A hearing is set to begin today between Connecticut’s largest tribal casino and the United Autoworkers. Jesse Russell reports:
The National Labor Relations Board will begin hearing a case that will determine the validity of a union election at the Foxwood’s Resort Casino in Connecticut. The casino is owned by the Mashantucket Pequot Tribal Nation which has challenged the results of an election that found a majority of workers seeking representation by the United Autoworkers. The board has thrown out two of the Pequots 10 objections including one that contested that the casino, being on tribal land, doesn’t fall under the jurisdiction of the NLRB. The remaining objectives concern how UAW members went about encouraging workers to vote suggesting some workers were harassed into voting for the union. If the board does agree that there was misconduct during the election then a new election will be held. Only one other tribal casino has workers represented by a union and Foxwoods would be the first in the state of Connecticut. The hearing is expected to close on Thursday and decisions usually take one or two weeks.
By Jesse Russell
Citigroup workers are holding their breaths today as they anticipate an announcement that could include up to 20,000 lay offs. According to CNBC the company is expected to announce huge losses today in its fourth quarter earnings. As a result economists are speculating the company will seek to writedown $24 billion dollars and lay off a massive slate of workers in order to cut costs.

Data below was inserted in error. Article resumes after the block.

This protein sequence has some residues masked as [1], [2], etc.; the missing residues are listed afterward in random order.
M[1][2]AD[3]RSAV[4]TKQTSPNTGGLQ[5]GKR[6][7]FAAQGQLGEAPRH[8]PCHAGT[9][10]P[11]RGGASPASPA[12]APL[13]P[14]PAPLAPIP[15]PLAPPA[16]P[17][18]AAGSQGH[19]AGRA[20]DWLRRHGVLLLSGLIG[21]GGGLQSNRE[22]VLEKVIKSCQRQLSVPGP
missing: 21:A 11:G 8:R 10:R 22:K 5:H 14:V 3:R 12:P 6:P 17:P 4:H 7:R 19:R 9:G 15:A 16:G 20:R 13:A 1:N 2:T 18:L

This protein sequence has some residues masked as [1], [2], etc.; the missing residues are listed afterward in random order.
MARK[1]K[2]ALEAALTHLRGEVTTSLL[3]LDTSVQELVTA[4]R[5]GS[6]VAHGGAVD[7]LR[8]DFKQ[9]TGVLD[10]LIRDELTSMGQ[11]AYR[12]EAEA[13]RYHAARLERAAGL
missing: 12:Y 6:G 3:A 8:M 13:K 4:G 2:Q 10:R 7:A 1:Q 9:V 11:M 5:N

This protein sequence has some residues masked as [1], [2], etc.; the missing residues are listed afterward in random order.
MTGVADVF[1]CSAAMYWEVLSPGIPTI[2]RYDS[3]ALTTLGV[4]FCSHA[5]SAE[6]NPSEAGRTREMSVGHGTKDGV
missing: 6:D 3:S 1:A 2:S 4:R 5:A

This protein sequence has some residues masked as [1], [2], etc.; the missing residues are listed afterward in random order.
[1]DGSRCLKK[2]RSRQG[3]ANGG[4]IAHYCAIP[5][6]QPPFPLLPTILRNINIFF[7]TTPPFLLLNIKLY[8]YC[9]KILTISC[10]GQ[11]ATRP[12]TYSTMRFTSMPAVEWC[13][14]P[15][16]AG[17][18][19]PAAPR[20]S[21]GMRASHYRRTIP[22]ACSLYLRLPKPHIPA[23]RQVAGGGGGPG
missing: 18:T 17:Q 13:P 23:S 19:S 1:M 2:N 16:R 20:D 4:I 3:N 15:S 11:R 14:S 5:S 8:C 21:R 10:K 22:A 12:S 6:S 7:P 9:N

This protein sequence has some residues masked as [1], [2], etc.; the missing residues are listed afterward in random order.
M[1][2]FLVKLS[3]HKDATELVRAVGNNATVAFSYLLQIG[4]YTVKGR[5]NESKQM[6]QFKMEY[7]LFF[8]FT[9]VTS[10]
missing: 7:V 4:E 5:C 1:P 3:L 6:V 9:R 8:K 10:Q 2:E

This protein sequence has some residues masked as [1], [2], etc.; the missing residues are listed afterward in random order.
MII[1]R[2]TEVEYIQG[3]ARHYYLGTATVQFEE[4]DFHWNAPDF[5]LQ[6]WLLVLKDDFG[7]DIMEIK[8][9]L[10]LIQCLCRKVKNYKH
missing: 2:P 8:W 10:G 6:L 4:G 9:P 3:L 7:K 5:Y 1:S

By Doug Cunningham
The Nevada Education Association says its lawsuit against the state Democratic Party over special at-large precincts in casino resorts is not a proxy war between the Obama and Clinton camps. The NEA has not endorsed any candidate. The suit alleges that setting up special at-large precincts in Vegas casino resorts breaks Nevada state law and the federal equal protection clause by giving workers there an unfair advantage over other workers in the upcoming Democratic presidential caucus. The Culinary Workers Union represents hotel casino workers and it’s supporting Barack Obama. The Secretary Treasurer of the Culinary workers says it’s an effort to disenfranchise people of color. But Terry Hickman, Executive Director of the Nevada Education Association, says that’s not true.
In 1968, Martin Luther King Jr. told striking sanitation workers that we all are “tied together in a single garment of destiny.”
“If one black person suffers, if one black person is down, we’re all down. It is a crime for people to live in this rich nation and receive slave wages.”
With studies showing that a shocking 45 percent of African Americans who were born in the late 1960s into middle-class families have fallen into the bottom 20 percent of income, more than 600 union and civil rights activists are gathering in Memphis this week to reaffirm their commitment to making King’s dream a reality.
Health care is set to be a crucial issue in this year’s presidential election. We’ve just launched a new survey to find out about your experiences with the health care system—and we plan to blog some of the stories coming in as part of the survey. (You can vote on stories you think make the most impact here.)